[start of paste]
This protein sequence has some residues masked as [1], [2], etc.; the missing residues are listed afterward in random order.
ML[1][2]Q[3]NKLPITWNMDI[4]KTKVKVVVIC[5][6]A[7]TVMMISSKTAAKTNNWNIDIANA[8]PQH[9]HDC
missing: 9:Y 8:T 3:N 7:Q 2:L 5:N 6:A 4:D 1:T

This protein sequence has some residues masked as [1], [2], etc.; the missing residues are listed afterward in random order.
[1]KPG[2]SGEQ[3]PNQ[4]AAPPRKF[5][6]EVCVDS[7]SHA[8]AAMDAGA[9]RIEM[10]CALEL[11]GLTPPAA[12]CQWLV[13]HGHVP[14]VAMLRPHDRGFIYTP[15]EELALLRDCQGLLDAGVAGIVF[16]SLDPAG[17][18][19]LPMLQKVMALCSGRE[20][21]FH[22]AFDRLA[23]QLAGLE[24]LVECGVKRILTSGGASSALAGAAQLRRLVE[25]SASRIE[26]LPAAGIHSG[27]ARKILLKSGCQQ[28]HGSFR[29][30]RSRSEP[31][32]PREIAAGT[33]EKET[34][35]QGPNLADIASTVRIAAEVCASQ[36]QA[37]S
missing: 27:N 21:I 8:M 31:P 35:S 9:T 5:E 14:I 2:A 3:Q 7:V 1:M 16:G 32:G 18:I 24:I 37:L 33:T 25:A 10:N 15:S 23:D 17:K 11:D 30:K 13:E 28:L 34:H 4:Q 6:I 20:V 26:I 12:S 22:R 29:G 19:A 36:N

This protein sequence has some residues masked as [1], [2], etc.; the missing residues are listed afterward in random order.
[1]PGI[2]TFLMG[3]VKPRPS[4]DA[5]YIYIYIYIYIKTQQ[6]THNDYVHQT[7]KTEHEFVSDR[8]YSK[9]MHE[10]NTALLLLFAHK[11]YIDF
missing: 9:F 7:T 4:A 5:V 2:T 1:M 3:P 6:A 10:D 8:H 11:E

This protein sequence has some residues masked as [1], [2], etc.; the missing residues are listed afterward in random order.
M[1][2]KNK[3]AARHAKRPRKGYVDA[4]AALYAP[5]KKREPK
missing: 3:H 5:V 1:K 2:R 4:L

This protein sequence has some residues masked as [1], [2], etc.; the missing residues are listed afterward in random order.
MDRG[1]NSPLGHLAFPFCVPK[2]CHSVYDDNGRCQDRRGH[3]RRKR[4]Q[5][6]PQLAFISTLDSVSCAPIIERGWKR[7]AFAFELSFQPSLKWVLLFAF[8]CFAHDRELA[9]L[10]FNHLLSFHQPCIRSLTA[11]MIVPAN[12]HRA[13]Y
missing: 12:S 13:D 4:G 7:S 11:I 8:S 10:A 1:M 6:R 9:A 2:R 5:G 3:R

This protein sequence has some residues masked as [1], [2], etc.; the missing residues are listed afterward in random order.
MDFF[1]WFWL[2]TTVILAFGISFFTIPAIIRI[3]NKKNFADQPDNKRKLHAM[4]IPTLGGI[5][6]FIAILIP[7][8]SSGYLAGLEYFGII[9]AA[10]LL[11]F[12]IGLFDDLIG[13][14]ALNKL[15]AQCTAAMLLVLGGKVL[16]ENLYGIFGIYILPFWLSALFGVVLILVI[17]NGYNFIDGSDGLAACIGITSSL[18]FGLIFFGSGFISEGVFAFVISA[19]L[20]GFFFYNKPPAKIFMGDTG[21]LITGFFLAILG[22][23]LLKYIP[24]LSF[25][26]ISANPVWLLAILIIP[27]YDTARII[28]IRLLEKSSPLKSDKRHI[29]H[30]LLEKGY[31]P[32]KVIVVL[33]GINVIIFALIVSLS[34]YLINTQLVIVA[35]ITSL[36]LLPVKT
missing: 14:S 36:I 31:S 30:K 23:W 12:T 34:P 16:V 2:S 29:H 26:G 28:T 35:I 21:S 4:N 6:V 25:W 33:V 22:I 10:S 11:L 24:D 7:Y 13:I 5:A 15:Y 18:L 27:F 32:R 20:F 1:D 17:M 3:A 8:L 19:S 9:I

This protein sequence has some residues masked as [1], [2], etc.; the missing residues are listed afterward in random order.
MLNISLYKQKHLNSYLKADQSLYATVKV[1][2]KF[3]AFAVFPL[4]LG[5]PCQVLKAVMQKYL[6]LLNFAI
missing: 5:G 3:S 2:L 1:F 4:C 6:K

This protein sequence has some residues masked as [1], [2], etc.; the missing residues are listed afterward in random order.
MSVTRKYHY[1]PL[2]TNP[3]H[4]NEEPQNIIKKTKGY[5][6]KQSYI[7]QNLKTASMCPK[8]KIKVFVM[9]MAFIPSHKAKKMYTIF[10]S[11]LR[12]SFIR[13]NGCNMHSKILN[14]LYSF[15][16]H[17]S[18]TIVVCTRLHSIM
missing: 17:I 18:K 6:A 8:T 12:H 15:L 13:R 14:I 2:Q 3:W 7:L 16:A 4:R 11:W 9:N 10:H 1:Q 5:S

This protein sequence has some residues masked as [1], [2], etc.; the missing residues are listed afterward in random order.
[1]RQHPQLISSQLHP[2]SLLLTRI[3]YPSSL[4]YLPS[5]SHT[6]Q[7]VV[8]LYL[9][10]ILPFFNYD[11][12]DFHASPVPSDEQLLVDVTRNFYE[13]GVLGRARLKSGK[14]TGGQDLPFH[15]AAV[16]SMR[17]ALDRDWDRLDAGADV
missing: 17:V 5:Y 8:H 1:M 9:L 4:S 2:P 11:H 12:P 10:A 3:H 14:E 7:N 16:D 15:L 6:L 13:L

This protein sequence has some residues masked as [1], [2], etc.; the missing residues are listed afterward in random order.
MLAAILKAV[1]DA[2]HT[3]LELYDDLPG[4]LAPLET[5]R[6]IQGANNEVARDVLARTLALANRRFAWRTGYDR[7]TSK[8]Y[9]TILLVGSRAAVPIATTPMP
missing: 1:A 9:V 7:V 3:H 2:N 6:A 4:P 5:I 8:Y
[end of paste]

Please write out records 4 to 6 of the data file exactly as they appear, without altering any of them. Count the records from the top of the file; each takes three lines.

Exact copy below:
This protein sequence has some residues masked as [1], [2], etc.; the missing residues are listed afterward in random order.
M[1][2]KNK[3]AARHAKRPRKGYVDA[4]AALYAP[5]KKREPK
missing: 3:H 5:V 1:K 2:R 4:L

This protein sequence has some residues masked as [1], [2], etc.; the missing residues are listed afterward in random order.
MDRG[1]NSPLGHLAFPFCVPK[2]CHSVYDDNGRCQDRRGH[3]RRKR[4]Q[5][6]PQLAFISTLDSVSCAPIIERGWKR[7]AFAFELSFQPSLKWVLLFAF[8]CFAHDRELA[9]L[10]FNHLLSFHQPCIRSLTA[11]MIVPAN[12]HRA[13]Y
missing: 12:S 13:D 4:G 7:S 11:I 8:S 10:A 1:M 6:R 9:A 2:R 5:G 3:R

This protein sequence has some residues masked as [1], [2], etc.; the missing residues are listed afterward in random order.
MDFF[1]WFWL[2]TTVILAFGISFFTIPAIIRI[3]NKKNFADQPDNKRKLHAM[4]IPTLGGI[5][6]FIAILIP[7][8]SSGYLAGLEYFGII[9]AA[10]LL[11]F[12]IGLFDDLIG[13][14]ALNKL[15]AQCTAAMLLVLGGKVL[16]ENLYGIFGIYILPFWLSALFGVVLILVI[17]NGYNFIDGSDGLAACIGITSSL[18]FGLIFFGSGFISEGVFAFVISA[19]L[20]GFFFYNKPPAKIFMGDTG[21]LITGFFLAILG[22][23]LLKYIP[24]LSF[25][26]ISANPVWLLAILIIP[27]YDTARII[28]IRLLEKSSPLKSDKRHI[29]H[30]LLEKGY[31]P[32]KVIVVL[33]GINVIIFALIVSLS[34]YLINTQLVIVA[35]ITSL[36]LLPVKT
missing: 14:S 36:I 31:S 30:K 23:W 12:T 34:P 16:V 2:S 29:H 26:G 28:T 35:I 21:S 4:N 6:V 25:W 33:V 22:I 10:S 11:L 24:D 7:Y 13:I 5:A 15:Y 18:L 27:F 32:R 20:F 1:D 17:M 3:A 8:L 19:S 9:I